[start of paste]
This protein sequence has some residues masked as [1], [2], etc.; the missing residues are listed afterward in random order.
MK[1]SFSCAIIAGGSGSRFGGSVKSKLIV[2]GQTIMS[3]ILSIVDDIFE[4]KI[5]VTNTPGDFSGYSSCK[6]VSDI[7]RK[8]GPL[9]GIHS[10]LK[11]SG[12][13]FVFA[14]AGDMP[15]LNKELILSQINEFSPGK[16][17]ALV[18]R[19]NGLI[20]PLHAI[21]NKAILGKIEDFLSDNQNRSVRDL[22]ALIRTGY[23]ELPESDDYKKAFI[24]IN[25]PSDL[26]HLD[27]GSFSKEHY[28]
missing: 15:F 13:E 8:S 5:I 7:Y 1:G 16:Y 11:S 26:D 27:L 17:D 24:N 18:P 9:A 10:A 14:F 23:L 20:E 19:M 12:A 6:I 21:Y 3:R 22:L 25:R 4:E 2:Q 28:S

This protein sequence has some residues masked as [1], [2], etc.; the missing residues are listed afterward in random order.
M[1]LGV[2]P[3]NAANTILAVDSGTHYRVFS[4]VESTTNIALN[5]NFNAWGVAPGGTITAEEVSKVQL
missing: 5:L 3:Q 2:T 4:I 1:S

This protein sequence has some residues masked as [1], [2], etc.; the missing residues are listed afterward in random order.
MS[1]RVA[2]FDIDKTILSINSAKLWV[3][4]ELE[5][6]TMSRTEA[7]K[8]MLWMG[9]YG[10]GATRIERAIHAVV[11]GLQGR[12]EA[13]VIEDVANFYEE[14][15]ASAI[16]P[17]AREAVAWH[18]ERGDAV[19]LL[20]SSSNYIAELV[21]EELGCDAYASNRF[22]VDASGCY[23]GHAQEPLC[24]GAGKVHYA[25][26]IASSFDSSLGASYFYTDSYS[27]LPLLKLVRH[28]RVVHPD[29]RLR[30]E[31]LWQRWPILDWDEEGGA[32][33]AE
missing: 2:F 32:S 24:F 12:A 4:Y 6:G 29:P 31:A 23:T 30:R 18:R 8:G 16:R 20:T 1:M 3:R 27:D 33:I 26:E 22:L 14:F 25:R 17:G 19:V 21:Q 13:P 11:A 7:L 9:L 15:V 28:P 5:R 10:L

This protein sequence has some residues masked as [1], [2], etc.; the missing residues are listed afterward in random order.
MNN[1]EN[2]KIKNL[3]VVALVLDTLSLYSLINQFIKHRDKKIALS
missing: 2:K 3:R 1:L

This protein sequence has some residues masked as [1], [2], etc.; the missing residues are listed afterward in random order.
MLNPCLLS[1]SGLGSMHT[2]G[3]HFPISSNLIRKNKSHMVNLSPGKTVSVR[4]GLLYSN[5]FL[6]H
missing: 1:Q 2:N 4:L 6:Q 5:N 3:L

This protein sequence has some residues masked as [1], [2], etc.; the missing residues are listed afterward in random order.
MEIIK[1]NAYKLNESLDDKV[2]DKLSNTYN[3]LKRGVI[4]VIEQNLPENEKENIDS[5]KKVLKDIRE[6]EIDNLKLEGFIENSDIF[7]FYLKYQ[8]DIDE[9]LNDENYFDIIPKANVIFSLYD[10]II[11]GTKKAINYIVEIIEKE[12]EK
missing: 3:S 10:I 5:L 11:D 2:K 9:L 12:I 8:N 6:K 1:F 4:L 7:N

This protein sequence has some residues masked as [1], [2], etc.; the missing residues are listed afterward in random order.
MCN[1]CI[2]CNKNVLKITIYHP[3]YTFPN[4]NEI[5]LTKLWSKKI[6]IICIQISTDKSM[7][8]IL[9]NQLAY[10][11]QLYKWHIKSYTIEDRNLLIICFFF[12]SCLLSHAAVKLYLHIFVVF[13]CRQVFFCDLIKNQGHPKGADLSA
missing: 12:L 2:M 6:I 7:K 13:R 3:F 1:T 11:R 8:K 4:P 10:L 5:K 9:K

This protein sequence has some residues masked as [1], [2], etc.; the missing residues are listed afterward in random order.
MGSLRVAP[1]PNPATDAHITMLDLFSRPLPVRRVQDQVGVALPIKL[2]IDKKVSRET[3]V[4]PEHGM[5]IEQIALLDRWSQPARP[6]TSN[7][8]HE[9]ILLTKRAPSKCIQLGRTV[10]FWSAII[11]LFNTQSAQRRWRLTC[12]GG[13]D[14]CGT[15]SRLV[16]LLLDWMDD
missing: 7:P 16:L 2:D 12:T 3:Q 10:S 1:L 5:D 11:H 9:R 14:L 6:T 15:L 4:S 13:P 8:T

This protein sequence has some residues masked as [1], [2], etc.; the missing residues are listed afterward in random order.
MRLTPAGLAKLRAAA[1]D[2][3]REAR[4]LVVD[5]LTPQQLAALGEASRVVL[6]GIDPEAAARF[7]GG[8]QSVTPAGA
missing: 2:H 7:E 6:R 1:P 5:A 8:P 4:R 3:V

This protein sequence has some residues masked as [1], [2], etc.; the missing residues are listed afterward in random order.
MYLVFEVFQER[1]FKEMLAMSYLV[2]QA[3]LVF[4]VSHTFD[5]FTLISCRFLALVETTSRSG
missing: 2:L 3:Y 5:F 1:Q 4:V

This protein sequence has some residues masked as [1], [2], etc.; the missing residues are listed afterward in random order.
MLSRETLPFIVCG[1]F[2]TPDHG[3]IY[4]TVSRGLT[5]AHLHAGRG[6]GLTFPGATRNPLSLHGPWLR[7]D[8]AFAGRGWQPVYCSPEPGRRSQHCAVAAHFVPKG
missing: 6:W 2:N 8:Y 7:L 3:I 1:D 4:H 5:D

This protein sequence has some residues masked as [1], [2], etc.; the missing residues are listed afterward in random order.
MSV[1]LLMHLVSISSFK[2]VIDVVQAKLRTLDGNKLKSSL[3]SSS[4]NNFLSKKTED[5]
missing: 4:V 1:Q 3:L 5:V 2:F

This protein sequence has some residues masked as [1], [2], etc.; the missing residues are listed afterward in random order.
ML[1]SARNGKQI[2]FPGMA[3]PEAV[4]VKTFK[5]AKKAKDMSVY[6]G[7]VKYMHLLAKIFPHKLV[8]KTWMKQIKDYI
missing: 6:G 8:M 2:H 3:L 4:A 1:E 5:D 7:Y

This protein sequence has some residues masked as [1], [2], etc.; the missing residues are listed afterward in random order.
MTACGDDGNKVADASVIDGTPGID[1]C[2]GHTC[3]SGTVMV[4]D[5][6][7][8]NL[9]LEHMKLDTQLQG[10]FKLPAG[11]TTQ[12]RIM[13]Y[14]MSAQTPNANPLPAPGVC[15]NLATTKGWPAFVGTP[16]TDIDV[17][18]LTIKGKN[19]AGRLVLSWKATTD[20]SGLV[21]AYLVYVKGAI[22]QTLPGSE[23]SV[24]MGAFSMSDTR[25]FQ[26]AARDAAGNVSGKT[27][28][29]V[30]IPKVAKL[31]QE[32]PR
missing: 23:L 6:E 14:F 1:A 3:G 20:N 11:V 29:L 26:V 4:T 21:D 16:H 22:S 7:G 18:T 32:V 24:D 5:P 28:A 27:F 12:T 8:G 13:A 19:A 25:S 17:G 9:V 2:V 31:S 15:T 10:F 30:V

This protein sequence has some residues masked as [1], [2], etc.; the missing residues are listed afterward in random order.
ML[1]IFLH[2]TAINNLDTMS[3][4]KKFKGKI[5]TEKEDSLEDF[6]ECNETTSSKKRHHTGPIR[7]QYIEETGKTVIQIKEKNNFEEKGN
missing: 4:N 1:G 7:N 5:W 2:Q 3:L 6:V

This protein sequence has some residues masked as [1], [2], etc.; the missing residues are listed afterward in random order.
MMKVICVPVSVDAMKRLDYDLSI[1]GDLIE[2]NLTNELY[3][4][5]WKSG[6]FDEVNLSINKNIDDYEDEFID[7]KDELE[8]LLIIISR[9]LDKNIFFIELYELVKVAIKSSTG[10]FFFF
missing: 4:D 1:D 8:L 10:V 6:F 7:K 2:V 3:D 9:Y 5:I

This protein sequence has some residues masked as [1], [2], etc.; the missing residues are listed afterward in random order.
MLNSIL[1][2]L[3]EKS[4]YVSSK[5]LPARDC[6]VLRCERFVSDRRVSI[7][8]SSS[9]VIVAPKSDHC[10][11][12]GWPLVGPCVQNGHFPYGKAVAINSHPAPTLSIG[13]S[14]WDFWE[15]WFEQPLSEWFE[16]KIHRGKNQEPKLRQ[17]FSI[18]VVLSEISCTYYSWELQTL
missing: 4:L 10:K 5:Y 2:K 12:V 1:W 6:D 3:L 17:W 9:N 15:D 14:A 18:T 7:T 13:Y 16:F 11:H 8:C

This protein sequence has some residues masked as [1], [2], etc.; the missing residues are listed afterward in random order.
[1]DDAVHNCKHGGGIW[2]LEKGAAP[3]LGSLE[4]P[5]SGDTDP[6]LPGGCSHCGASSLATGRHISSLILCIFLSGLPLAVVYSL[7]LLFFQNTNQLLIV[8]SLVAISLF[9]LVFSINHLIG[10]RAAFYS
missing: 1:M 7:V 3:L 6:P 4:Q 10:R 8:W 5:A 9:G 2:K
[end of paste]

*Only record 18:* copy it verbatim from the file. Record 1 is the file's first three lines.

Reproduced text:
This protein sequence has some residues masked as [1], [2], etc.; the missing residues are listed afterward in random order.
[1]DDAVHNCKHGGGIW[2]LEKGAAP[3]LGSLE[4]P[5]SGDTDP[6]LPGGCSHCGASSLATGRHISSLILCIFLSGLPLAVVYSL[7]LLFFQNTNQLLIV[8]SLVAISLF[9]LVFSINHLIG[10]RAAFYS
missing: 1:M 7:V 3:L 6:P 4:Q 10:R 8:W 5:A 9:G 2:K